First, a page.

You can see it in our locks, our gates, our motion sensors, our alarm systems. It’s evident from the endless passwords, the extra digits on the back of a credit card, and the x-rays machines and full-body scans at the airport.
We have our seatbelts and airbags, our helmets, pads, and facemasks. We have insurance policies, retirement plans, and social security. Some carry pepper spray, or mace, or a whistle on a keychain. It affects what we eat, where we go, how much we exercise, who we talk to, what we say, how we live.
We are desperate for an enduring sense of safety and security.
Whatever rugged, seemingly fearless veneer we may be able to muster on the outside, deep down inside we know we are vulnerable. To be human is to be vulnerable — ever exposed to attack, natural disaster, miscalculation, sabotage, disease, heart failure, and more. We long to feel safe, but life in this world is fraught with risks and dangers, even without leaving the house.
We have our modern ways and technological means for seeking safety, but the ache for security is no recent development. In the ancient world, cities built walls, kings dug moats, and soldiers wore armor and carried shields.
And yet as deep as the drive is for safety in the human heart, we have no guarantees of it in this life. As much as we’d like to think that God will protect those who love him from any trouble whatsoever befalling us, we know this is clearly not true from experience or from the Bible.
God does not promise safety to his children in this life. Though he did wire our hearts to long for it — not so that we would find it in this world, but in him.
Better than mere temporal security, which would leave us resting safely for a mere seventy or eighty years, the promise God makes to his people in Psalm 91, and all over the Bible, is our ultimate security — that no matter what befalls you in this world, God has you in his hand. He knows. He cares. He is working life’s greatest dangers and harshest pains for your ultimate good.
Psalm 91 doesn’t promise that the worst this world has to offer won’t come upon God’s people, but that when it does, we are not alone, abandoned, or destroyed. His grace is too dynamic and powerful to simply keep us out of harm’s way, but he sustains us in hardship and brings us through to ultimate safety. It doesn’t mean there won’t be great pain — physically, emotionally, and spiritually. Being raised up on eagles’ wings doesn’t mean that the baby bird never left the nest, but that when he was flailing and falling from the sky, unable to fly on his own and save himself, his mother swept in to the rescue.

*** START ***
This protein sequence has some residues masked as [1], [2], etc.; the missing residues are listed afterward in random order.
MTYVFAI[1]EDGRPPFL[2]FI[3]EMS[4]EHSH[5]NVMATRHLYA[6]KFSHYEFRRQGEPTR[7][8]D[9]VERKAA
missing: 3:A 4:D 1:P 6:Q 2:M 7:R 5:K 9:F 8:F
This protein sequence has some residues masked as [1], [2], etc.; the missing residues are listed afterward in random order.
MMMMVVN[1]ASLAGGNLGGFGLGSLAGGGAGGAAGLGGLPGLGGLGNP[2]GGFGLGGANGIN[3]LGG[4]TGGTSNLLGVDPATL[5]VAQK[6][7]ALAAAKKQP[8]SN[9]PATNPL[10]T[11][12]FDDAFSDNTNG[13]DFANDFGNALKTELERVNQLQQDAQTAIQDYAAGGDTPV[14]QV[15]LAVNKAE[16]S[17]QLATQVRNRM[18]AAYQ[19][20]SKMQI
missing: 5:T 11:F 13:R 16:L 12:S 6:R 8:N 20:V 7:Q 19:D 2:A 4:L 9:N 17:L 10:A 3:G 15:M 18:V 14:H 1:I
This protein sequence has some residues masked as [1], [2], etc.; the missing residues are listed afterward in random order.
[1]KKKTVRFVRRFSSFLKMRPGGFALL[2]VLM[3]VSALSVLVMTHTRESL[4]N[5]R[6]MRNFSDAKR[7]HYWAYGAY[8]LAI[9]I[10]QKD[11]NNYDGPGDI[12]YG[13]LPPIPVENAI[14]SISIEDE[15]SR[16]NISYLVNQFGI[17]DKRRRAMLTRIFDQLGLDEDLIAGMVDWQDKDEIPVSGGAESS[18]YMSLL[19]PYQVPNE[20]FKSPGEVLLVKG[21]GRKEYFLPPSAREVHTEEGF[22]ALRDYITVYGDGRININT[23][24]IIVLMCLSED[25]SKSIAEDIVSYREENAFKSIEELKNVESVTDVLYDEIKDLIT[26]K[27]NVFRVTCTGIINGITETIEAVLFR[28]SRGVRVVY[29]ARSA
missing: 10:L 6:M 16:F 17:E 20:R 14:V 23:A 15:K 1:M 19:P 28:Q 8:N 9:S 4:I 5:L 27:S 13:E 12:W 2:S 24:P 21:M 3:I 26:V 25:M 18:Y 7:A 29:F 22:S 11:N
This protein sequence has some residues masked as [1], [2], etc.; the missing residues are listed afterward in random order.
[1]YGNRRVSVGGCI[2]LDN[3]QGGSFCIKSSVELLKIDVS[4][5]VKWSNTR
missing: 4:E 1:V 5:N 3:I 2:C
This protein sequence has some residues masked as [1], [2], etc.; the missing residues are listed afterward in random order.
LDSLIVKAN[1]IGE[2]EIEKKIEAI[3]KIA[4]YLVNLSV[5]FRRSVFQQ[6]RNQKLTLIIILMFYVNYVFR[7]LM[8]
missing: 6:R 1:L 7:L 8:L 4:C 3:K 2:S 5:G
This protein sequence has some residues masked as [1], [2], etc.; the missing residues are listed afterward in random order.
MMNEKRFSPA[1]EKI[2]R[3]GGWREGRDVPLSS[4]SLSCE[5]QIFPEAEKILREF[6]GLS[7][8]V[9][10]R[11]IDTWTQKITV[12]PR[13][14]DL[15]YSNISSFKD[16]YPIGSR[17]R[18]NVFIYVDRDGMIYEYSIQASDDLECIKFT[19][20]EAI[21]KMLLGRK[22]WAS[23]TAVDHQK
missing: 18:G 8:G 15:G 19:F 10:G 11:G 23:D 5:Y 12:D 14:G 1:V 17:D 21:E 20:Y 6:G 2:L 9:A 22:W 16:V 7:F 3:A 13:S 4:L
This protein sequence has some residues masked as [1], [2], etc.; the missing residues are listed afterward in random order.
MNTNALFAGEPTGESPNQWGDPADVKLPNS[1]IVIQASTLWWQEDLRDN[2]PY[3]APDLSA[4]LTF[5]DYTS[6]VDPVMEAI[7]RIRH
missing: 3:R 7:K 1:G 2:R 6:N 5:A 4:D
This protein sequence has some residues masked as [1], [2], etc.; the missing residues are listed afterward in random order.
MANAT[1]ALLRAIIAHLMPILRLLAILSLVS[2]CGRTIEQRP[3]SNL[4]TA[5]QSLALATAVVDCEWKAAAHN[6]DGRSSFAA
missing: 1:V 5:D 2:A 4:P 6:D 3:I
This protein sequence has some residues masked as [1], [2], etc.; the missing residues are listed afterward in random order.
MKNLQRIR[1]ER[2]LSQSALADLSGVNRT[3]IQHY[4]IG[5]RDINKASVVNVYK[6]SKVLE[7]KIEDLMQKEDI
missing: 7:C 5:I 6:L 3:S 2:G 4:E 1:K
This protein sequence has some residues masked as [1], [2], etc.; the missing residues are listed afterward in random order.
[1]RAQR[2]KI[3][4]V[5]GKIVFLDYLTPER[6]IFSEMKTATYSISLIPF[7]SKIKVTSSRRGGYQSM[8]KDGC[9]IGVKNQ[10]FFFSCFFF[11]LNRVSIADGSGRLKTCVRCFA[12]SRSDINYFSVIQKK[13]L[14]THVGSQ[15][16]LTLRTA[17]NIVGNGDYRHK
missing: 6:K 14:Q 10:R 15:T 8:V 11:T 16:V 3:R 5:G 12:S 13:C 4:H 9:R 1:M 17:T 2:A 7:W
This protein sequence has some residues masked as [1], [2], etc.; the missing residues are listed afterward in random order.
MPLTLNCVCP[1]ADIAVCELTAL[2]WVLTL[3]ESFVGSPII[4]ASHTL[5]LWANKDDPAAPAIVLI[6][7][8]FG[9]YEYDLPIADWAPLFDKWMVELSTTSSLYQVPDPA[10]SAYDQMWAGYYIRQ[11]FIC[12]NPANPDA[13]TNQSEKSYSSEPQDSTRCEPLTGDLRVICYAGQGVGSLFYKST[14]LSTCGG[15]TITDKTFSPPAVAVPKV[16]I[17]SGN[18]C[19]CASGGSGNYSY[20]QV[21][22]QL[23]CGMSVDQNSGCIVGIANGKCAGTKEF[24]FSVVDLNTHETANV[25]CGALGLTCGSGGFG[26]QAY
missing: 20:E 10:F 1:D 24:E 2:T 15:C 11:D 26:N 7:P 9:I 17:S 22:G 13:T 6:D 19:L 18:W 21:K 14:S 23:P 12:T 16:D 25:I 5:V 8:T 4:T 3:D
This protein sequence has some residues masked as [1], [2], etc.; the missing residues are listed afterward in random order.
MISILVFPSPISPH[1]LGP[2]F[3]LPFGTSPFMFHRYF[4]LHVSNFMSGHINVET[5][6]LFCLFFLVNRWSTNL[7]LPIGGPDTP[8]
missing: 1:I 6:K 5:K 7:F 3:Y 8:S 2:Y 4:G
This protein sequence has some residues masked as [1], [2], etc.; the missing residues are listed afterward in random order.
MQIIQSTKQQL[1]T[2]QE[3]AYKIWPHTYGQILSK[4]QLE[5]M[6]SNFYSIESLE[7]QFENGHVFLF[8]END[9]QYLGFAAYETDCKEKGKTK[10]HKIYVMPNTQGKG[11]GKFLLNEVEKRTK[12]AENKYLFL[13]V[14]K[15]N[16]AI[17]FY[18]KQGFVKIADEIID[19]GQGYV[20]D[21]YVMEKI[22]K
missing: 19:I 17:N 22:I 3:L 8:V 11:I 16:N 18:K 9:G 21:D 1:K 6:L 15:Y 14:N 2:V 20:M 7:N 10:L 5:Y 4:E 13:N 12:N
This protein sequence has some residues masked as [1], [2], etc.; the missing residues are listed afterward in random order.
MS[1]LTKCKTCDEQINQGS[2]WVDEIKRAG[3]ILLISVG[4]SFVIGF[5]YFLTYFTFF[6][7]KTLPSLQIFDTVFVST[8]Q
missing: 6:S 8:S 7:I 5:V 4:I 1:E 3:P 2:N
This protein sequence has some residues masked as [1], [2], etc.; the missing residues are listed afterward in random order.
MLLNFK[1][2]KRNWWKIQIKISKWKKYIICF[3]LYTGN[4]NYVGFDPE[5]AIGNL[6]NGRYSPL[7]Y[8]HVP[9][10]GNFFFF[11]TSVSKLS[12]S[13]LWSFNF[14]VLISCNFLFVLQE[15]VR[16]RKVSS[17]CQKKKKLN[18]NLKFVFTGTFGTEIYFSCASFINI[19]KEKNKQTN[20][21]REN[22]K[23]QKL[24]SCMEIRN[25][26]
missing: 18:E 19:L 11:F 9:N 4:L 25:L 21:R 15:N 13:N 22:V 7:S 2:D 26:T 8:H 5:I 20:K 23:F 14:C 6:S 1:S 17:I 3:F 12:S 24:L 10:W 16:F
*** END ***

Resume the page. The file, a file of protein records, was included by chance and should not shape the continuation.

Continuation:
And so it was with God the Father and his Son. Jesus experienced great pain physically, and even greater turmoil emotionally as he bore our sin and was forsaken by his Father. But the promises of Psalm 91 gave him the spiritual wherewithal to move toward the pain of Calvary, not run from it. He knew God would be with him in the greatest trouble, and that he would raise him up to the glory of his right hand. “When he calls to me, I will answer him; I will be with him in trouble; I will rescue him and honor him” (Psalm 91:15).
Psalm 91 finds its fullest fulfillment in Jesus, and we abide in the shadow of the Almighty by abiding in Jesus. We dwell in the shelter of the Most High by taking shelter, by faith, in God’s Son. We say to Jesus, “My refuge and my fortress, my God, in whom I trust.”
Our desperation for an enduring sense of safety and security was not meant to find its home in this world. But we were meant to truly find a refuge and fortress — in God himself, through his Son, who resisted the Tempter’s quotation of Psalm 91 against him (Matthew 4:6).
Jesus knew that God’s promise of angels guarding him (Psalm 911:11–12) wouldn’t keep him from the cross, but that his Father would raise him up. Jesus would strike against the stone at Calvary, but in doing so, he would “tread on the lion” and “trample [the serpent] underfoot” (Psalm 91:13).
In Christ, we need not fear the terror of the night, the arrow that flies by day, or any pestilence or destruction (91:5–6) — not because we’re immune to hardship in this world, but because we will be brought safely through them into ultimate security.
He doesn’t pledge to keep us from all worldly suffering and trouble, but he does promise to be with us, rescue us in his perfect timing, and graciously honor us for walking the path of pain with a heart of faith.